I had four horse books lined up to read this winter: Ride Right With Daniel Stewart, Centered Riding by Sally Swift, Horses I’ve Known by Will James and Bubba to the Rescue by Jennifer Walker. I’m not sure what I’ve been doing all winter, but spring is here already and I’ve only got to one of these. And that would be the Bubba book.
As you may have surmised, Bubba to the Rescue is a kid’s book. I’m thinking pre-teen age bracket. So, I presumed that out of the four books, I would learn the least from this one. However, I did not take into account that when it comes to the art and science of equestrianism, I am actually at a pre pre-teen level. Maybe even a pre-pre pre-teen level.
The main character, Leslie, is a teenaged girl who has horses. For a pre-teen, there is nothing cooler in the universe than a teenager. And for horse crazy girls, there is no cooler teenager than one who has her own horse.
All the stuff you would think belongs in a book for girls in this age group is there: school, boys, boy problems, making up with the boy, a BFF, a fight with the BFF, making up with the BFF, Christmas dance drama, cliques and a mean girl. But the book also deals with heavier adolescent issues such as dealing with a loss of a parent, serious injury to an animal and even touches – ever so lightly – on the subject of abusive boyfriends.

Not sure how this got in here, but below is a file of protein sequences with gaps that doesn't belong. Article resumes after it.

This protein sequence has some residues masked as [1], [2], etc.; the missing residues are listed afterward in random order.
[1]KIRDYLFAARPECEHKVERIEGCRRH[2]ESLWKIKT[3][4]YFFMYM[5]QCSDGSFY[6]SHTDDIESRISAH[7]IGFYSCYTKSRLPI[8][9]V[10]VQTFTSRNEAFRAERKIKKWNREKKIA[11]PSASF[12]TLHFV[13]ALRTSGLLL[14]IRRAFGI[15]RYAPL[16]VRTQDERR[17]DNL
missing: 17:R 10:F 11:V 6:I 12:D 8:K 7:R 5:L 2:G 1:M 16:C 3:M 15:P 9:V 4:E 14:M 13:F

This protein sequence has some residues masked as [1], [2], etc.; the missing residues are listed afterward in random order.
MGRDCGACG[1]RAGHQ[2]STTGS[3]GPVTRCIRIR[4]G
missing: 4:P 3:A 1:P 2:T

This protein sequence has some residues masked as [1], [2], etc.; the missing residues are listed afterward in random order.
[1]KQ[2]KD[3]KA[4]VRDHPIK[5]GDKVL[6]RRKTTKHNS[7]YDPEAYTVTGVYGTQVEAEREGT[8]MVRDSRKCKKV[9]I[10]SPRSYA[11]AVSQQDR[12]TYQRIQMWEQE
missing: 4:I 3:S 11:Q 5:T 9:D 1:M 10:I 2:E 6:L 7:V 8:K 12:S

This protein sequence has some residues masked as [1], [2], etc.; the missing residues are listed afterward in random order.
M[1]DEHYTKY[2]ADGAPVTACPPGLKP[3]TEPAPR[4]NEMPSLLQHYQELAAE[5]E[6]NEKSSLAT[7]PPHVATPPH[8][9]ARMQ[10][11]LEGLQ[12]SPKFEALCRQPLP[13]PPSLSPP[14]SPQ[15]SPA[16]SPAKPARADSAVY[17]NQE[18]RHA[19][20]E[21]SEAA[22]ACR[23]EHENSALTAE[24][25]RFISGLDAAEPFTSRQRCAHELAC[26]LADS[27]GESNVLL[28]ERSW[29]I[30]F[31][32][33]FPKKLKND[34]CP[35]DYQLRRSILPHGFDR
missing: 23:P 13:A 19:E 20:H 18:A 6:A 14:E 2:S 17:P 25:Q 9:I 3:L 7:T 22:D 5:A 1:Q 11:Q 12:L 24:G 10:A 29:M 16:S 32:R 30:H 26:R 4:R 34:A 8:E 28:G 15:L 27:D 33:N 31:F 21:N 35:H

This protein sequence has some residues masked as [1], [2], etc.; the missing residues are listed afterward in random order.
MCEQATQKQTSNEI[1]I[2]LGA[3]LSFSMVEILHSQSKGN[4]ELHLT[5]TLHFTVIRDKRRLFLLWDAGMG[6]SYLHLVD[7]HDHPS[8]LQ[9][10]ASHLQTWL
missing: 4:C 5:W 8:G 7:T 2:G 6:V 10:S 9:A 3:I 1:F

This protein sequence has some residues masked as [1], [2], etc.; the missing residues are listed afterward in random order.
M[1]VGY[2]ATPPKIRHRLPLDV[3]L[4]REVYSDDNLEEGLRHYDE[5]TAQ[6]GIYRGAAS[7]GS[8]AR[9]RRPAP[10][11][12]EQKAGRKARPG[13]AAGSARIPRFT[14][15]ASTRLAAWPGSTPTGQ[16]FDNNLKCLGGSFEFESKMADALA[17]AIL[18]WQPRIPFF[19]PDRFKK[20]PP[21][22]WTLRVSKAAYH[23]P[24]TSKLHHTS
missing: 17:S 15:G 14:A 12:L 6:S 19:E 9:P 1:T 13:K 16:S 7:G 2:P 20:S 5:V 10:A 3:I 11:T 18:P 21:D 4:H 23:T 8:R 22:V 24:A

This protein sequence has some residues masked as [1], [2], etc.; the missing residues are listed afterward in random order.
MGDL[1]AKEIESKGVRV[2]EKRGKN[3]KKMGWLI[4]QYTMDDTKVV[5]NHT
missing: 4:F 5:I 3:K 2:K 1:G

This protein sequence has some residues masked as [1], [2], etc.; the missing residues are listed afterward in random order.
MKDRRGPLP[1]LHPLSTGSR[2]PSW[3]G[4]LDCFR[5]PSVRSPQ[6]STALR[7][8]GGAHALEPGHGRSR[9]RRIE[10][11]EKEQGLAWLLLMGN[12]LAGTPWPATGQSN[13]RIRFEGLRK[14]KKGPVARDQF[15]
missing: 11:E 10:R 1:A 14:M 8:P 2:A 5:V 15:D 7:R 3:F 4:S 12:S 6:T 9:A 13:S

Even with all of that, Bubba to the Rescue is definitely a horse-centered book. Walker laces the narrative with all kinds of solid equine information and examples of good horsemanship. We learn the proper way to tie up a horse. Leslie and her friends wear helmets when they ride. They check the girth before mounting. They allow their horses to cool off after a long, hard ride before putting them in their stalls. We learn first aid for burns. We learn the signs of colic, why it can be serious and how it’s treated. We learn the difference between riding saddle seat and riding hunt seat.
Anyone can write a book or movie script and throw horses into the milieu as interesting decorations. And the result – much to chagrin of knowledgeable horse people (I hear them complain all of the time about this) – is misleading impressions or downright inaccurate information. That’s the last thing horses need from us. Most of the suffering domesticated horses experience under our care is due to just plain ignorance.
Jennifer Walker is obviously a real horseperson. Her ability to seamlessly weave all this education into an entertaining story is why I’m going to get all the books in this series and save them for the day when my grandchild is ready.
Now let’s see if Daniel Stewart and Sally Swift can teach me something as well.
For more reviews and info on Bubba to the Rescue, check out Jennifer Walker’s Virtual Book Tour.